This is a book for and about those who play with toys - about modern users, about their background and motivation for choosing certain toys to play with.

When I call them “modern”, I do so because they belong to a generation  which sees toys as consumer goods.

The user is therefore also a consumer who has some kind of consumer culture. This means that the individual consumer - through the toy - demonstrates and hands down his world image, values, morals, norms and behaviour to the next generation.

But this also means that some users distinguish themselves from other users in their preference for certain material and immaterial products (including toys) over others.

This should make the aim and meaning of the book clear.

The aim of the book is to define - to the extent that this is possible - which toys children and their parents prefer to play with in this final decade of the 20th century. It seems that certain things are more highly valued and more important to some to children than they are to others!

Toys are:

  • copies of real objects
  • copies of historical items and objects, but can also be
  • imaginary things, based on both reality and imagination

A toy can also be:

  • an analogue for an object about which the person-at-play seeks cognition, knowledge and experience through play - an analogy which in play replaces the object itself.

It is therefore well-known and broadly accepted that consumers view and react differently to different toy products - their responses are even different to the same products - so it might be a good idea to base an overview on the consumer segment on consumer elasticity.

However, this is difficult to carry out in practice because it involves measuring the very small and individual differences and similarities which are definitive for the mutual differences between consumer groups and the differences between consumers and products and which differ often only slightly from one version to another.

Despite these difficulties, it is possible to identify the significant differences in particular between different families’ attitudes to their future and to children’s toys and the games they play.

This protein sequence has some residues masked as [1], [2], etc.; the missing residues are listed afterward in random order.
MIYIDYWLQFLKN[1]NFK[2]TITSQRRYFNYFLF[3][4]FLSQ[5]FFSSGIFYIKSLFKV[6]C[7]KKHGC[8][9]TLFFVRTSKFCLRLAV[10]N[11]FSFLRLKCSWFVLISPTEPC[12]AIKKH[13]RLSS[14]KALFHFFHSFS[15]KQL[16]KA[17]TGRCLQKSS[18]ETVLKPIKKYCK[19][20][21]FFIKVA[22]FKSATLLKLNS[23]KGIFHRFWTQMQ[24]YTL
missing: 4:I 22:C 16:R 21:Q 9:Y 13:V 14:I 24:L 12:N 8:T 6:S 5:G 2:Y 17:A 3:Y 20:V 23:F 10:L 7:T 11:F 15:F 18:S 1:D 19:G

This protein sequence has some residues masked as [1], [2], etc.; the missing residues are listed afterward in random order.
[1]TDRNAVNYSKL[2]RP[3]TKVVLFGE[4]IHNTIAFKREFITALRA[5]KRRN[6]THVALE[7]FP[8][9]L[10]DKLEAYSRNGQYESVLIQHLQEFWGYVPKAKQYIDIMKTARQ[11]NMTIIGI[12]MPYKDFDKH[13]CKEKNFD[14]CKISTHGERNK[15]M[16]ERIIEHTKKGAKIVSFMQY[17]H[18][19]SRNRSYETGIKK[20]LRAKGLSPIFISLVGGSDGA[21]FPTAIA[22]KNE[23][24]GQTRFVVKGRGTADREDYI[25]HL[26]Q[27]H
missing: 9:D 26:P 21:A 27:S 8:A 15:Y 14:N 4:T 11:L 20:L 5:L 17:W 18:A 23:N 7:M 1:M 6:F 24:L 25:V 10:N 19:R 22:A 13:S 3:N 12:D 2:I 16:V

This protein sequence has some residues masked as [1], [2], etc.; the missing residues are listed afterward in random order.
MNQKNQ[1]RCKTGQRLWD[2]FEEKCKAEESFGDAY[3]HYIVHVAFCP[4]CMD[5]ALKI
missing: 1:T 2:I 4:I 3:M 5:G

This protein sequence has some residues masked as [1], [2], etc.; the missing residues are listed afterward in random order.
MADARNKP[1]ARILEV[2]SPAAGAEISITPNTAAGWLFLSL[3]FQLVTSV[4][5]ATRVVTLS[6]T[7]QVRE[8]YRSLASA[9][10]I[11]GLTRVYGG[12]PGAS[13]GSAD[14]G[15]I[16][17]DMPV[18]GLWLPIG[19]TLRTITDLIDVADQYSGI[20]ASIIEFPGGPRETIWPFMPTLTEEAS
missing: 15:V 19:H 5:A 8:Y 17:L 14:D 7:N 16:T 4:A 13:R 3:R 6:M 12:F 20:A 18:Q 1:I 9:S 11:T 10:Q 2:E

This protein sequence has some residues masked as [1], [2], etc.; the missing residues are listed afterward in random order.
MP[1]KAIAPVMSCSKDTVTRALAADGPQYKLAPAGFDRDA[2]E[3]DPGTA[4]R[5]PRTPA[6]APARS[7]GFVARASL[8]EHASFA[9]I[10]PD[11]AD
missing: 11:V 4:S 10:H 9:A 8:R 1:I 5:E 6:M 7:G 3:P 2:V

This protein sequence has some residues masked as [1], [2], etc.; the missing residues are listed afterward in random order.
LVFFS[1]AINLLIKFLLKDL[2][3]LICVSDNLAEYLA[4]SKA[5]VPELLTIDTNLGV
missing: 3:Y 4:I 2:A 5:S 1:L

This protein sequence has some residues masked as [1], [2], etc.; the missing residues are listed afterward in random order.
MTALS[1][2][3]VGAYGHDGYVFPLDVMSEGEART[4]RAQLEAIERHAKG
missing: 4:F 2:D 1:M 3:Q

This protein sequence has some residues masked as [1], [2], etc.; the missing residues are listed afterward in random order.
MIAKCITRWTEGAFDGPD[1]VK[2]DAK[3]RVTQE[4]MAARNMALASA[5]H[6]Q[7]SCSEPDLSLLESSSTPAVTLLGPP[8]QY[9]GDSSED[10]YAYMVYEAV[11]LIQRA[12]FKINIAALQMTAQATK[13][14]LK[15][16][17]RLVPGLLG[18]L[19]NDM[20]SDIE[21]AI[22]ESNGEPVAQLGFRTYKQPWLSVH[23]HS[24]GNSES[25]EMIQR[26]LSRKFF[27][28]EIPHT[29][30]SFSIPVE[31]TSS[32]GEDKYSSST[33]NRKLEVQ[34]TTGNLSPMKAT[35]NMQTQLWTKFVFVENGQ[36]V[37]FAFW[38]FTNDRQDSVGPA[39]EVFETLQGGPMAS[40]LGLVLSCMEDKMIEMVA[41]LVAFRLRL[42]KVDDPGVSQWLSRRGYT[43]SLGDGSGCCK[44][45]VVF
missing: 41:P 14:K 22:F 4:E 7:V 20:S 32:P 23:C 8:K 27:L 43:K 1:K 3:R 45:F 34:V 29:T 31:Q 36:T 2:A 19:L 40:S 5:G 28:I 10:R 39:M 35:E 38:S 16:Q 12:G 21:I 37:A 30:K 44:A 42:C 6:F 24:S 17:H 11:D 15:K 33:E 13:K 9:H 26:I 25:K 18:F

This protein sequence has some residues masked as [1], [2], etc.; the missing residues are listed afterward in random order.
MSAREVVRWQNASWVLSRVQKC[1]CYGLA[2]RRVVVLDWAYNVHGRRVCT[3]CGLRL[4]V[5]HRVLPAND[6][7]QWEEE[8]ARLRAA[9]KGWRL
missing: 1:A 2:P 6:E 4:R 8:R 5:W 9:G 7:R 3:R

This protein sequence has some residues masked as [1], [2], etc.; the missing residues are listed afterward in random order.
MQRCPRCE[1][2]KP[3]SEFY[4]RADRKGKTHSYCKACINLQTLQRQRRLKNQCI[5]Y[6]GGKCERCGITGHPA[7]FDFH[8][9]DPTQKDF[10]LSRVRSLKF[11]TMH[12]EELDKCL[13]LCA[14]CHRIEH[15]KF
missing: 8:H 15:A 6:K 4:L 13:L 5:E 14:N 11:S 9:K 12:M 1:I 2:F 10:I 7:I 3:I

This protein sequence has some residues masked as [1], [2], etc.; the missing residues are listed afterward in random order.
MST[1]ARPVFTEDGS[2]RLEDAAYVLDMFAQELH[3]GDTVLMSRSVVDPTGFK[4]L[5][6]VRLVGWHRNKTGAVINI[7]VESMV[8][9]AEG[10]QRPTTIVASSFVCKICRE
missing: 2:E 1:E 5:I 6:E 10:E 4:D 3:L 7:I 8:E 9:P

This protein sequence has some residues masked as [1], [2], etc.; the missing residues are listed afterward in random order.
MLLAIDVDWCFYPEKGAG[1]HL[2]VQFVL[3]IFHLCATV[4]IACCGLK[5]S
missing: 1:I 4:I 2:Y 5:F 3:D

By means of analyses, it is possible to make the correlation between selection and non-selection of toys and play and certain patterns of behaviour and attitude which are common within certain lifestyles.

We end up, therefore, with interpretations which can help to explain differences and similarities in human behaviour and imagination. However, these are interpretations based solely on combinations of theory and empiricism.

The difficulties mentioned are further complicated by the inherent limitations of the value of interpretation in any kind of description of reality simply because reality in relativistic terms can never be categorical. Even so, interpretation can give thought-provoking results when it is analysed as if it were categorical.

I decided to illuminate this in this book by relating two of the classical, traditional basic segments.

The book includes:

  1. A positioning study of toys and communication of this by describing:
  • the use of toys in play
  • toy preferences
  • toys’ benefits/advantages.

I regard the position of any given toy as the consumers’ understanding of the image of the toy - which has been formed on the basis of the toy’s objective and subjective characteristics or attributes - relative to the consumers’ attitude to the image of directly competing and similar competitor products.

  1. A description of the users’ general understanding of the toy market’s products where a variety of user groupings:
  • indicate the desired benefits/advantages of the toy
  • express the needs associated with acquisition of the toy
  • demonstrate a pattern of loyalty in relation to certain toys.

Product positioning is based on an understanding of how users and consumers view and collect information about toys and how this information is stored in consumer consciousness. We assume that, in a situation where he has to choose, the user’s evaluation of any given toy is based on:

  • prior knowledge of the toy in question
  • other factors which can satisfy the current need
  • associations to the situations in which he can imagine the toy could be utilised.

There is, therefore, a clear connection between the social and psychological  background on the one hand and product positioning on the other - which is solely due to the consumers’ individual background for handling information leading to a decision about their choice of toy.

This book touches only sporadically on other traditional forms of segmentation - and only when this is deemed necessary for the sake of outline and unity.

These other traditional forms of segmentation are those for:

  • brand new toy products/concepts
  • price decisions
  • advertising decisions and
  • distribution decisions.



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